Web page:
I am terrible at keeping track of how many laps of the pool I’ve done (often leading to over-inflated time trial times!), so I’ve found this watch, which works regardless of whether you’re indoors or outdoors, a Godsend.
Features: The swimming function provides measures for duration, distance, lengths, swolf (time to do a length + number of strokes in that length), strokes per length, and calories. Like the running function, the swimming display allows you to have one main measure (or switch between measures) and keep two other key measures at the top of your screen. For me, duration in the main display and lengths and strokes in the top worked perfectly.
Accuracy: The swim function uses the motion of your arm and the programmable pool length to gauge all the measures. I found this quite accurate. However, the pool size maxes out at 50m (not so good when one of your local pools is 60m) and there’s no open-water function.
For the latter problem, you could always use the run setting but you will most likely lose the satellite connection when your hand’s under the water. I don’t see anyway around this other than attaching your watch to your goggle strap when swimming in the ocean (but watch the unit itself doesn’t fall off the strap!).
Workouts: You can set a workout to, say, 1km and bring up a pie chart to tell you what percentage of the workout you have down. This is great for checking every so often as you push off the wall for another length, rather than clear your goggles to read digits.
The major flaw when it comes to structuring workouts is the lack of interval training programming. Like the running, it would be great to have a button you can just whack to start and finish an interval or lap.
I only really use cycling to get around and to keep fit on my rest days from running and when I’m injured. Like the running function, the cycling is nice and straightforward using the same GPS tracking as the running (no wiring needed unless you want the cadence accessory). It did what I wanted it to do: tell me my rough speed and rough distance. Comes with an easily mounted, handlebar mount.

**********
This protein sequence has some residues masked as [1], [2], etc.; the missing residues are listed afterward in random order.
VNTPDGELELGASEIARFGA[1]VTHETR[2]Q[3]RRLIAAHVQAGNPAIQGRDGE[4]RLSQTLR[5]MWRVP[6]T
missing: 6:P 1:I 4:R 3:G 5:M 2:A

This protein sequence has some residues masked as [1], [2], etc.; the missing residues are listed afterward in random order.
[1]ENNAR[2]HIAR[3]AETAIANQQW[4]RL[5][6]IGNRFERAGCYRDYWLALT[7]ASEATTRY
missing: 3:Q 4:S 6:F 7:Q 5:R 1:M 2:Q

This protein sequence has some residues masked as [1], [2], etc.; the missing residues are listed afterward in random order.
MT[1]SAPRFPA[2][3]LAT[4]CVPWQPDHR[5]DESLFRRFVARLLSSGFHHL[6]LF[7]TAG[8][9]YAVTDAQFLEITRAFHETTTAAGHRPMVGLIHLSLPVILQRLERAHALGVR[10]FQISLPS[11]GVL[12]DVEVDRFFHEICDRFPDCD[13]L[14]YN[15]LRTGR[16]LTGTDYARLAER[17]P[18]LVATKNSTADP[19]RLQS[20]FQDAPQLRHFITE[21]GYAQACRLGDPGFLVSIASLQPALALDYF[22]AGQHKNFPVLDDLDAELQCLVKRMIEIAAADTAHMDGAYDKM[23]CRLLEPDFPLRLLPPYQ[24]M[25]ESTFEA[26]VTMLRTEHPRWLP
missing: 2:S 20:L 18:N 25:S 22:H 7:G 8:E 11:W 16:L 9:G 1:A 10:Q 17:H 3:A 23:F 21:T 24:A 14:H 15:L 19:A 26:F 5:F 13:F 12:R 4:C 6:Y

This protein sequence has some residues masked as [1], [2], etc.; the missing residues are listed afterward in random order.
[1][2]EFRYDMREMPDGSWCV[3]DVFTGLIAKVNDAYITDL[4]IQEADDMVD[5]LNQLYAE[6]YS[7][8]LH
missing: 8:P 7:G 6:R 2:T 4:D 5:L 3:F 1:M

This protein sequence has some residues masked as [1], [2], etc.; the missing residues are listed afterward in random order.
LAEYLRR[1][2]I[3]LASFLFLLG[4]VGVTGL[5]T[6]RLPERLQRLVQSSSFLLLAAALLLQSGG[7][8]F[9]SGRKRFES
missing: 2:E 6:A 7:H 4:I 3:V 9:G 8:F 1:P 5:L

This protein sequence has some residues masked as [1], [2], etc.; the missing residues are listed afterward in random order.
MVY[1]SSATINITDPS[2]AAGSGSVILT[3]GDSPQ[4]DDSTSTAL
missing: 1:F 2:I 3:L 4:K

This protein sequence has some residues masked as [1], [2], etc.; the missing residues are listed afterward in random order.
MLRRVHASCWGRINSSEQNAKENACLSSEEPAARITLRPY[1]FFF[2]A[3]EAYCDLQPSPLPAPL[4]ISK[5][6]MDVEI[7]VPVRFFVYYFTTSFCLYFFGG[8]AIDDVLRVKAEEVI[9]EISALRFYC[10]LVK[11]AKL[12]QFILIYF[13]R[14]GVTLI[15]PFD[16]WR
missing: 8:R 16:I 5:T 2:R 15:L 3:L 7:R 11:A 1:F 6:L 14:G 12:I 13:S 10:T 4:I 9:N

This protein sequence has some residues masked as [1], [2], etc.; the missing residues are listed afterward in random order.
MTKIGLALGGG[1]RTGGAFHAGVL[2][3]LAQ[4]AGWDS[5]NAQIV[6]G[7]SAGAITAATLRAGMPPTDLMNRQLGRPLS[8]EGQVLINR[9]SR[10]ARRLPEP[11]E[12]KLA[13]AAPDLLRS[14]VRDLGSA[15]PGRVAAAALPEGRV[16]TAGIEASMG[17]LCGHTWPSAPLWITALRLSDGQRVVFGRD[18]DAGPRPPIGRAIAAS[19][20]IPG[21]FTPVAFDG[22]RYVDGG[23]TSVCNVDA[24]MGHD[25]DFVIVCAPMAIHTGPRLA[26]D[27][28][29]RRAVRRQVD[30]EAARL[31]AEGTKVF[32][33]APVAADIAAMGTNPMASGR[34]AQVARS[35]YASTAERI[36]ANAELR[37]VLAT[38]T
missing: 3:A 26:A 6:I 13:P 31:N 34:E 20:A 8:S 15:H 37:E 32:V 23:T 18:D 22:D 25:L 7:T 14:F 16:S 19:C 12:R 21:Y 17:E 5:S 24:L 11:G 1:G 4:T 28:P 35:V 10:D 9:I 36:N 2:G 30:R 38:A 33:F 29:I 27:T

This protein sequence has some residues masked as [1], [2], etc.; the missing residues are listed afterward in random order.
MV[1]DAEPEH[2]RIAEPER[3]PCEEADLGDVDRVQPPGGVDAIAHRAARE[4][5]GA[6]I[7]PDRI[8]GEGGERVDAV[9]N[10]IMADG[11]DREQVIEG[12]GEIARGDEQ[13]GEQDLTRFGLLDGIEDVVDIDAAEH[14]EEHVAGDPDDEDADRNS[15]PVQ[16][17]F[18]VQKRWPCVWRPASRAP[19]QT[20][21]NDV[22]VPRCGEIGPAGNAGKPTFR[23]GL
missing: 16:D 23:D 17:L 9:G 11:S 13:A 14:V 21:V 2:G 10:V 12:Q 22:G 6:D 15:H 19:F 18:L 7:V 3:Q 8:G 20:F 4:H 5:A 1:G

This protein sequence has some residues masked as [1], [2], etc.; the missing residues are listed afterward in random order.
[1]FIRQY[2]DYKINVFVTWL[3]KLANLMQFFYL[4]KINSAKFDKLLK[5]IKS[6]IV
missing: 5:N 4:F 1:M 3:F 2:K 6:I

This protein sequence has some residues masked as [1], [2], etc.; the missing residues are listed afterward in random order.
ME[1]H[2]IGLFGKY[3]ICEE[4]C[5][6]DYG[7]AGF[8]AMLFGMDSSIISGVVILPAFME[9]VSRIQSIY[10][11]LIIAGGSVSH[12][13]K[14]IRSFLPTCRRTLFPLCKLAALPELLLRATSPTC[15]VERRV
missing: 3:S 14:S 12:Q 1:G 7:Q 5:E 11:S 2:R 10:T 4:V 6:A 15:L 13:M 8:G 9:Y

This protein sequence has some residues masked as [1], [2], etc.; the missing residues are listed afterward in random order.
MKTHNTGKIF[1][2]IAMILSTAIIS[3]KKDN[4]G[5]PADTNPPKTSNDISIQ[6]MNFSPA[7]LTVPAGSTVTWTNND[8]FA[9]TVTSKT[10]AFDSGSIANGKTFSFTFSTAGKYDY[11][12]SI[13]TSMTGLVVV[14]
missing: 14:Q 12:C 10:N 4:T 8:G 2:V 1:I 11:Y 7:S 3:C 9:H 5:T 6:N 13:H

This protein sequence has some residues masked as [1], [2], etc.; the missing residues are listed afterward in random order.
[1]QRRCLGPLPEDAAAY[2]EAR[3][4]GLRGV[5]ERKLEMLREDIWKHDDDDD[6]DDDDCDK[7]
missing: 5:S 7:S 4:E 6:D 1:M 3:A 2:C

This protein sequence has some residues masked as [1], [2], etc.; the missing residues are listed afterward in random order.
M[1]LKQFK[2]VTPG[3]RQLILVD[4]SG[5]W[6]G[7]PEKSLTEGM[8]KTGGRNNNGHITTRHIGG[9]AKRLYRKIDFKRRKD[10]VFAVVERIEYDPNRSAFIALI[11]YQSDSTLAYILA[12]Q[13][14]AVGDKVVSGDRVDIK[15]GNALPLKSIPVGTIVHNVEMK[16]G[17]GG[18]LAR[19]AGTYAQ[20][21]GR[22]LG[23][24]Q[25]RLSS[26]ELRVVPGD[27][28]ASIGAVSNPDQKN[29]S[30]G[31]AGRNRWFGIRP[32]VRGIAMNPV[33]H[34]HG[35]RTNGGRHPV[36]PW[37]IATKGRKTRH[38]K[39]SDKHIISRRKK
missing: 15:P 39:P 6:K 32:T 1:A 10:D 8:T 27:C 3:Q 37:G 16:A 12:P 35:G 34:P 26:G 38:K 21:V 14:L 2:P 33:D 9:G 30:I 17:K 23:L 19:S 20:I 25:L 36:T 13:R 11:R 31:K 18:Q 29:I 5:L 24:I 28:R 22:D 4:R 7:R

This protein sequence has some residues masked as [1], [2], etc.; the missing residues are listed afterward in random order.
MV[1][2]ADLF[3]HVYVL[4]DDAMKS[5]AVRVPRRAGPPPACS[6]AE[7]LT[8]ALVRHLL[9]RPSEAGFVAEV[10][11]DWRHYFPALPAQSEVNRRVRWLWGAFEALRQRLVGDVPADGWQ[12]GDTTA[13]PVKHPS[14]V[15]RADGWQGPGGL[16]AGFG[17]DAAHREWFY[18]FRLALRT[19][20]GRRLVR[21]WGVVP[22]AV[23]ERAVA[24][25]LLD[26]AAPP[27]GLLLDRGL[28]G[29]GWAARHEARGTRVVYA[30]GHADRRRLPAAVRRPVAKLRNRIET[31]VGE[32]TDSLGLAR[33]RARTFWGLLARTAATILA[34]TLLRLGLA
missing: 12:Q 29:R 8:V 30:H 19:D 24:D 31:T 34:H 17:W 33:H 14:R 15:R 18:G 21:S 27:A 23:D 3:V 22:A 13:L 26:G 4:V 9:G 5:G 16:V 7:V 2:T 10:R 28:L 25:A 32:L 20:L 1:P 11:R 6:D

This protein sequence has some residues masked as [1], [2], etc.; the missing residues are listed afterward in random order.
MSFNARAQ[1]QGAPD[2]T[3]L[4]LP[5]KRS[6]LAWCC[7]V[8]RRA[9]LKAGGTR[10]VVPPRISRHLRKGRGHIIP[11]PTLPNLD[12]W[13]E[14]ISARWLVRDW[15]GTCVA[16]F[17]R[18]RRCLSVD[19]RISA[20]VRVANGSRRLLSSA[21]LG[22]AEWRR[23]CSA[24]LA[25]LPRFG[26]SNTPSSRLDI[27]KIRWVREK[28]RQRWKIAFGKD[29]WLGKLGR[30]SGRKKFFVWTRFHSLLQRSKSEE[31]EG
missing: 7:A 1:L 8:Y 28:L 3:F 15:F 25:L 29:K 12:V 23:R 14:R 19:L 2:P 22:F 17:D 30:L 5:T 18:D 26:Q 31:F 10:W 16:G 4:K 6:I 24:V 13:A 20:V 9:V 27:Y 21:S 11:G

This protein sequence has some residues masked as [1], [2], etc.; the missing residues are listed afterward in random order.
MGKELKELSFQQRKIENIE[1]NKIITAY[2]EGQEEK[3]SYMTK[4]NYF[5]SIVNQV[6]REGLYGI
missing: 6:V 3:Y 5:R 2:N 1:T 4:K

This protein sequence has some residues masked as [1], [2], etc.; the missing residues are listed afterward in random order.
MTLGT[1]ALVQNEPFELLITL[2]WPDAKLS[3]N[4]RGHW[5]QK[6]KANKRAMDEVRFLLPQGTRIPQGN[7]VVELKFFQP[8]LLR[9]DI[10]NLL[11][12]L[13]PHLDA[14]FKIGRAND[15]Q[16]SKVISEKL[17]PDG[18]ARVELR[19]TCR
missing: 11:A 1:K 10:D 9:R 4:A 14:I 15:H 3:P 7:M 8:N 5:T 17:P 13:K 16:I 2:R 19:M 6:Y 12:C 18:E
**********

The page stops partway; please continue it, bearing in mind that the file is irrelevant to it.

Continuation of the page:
Like the swim function, the treadmill function uses the movement of your arm to gauge your pace. I soon found out that in such situations it’s better to put it on the arm you won’t be using to towel yourself, drink with, and change settings on the treadmill—it will assume you have stopped!
Treadmill running obviously isn’t a huge need for tracking distance, but this is certainly a useful tool for recording your mileage.
You can calibrate your watch and running speed to the actual distance you have run (as determined by your treadmill or outdoor measured circuit).
So as a multisport watch can you use it for the entirety of a triathlon? No. Well, you can, but you’ll need to press a few buttons in transition to switch between modes. It would be excellent if it had just a simple one-touch triathlon/brick session function from which to do this.
You can always add a heart rate monitor, cadence sensor (for bike) and altimeter. All would be useful additions depending on your goals and training routines. I didn’t try these. It’s also possible to sync the watch to other Bluetooth Smart accessories.
10 hours. Not bad but does mean slapping it on the charger every night—it’s always annoying if when you wake up in the morning having forgotten the night before. And unless you’re speedy, not usable in an Ironman. It charges via the computer USB connection.
When on your wrist it is great. Take it off, however, and the electronic unit can easily fall out, making it annoying to find in a gym bag and also opening up the potential for dropping it (and braking the glass display).
With a simple USB attachment, this is nice and easy. Download some software and upload to TomTom’s website and also to sites like Mapmyrun and RunKeeper. All good, if without any special bells and whistles (as the software is still in Beta mode).
A good watch that covers the basics well if a little underwhelming on the speed accuracy when in GPS mode. If you’re a triathlete and don’t want to spend the earth on a device for each discipline this will certainly tick most of your boxes (until you go to swim in the ocean!). And with a reasonable price point it ticks those boxes at a good dollars-per-tick ratio.
Total Score: 6.5/10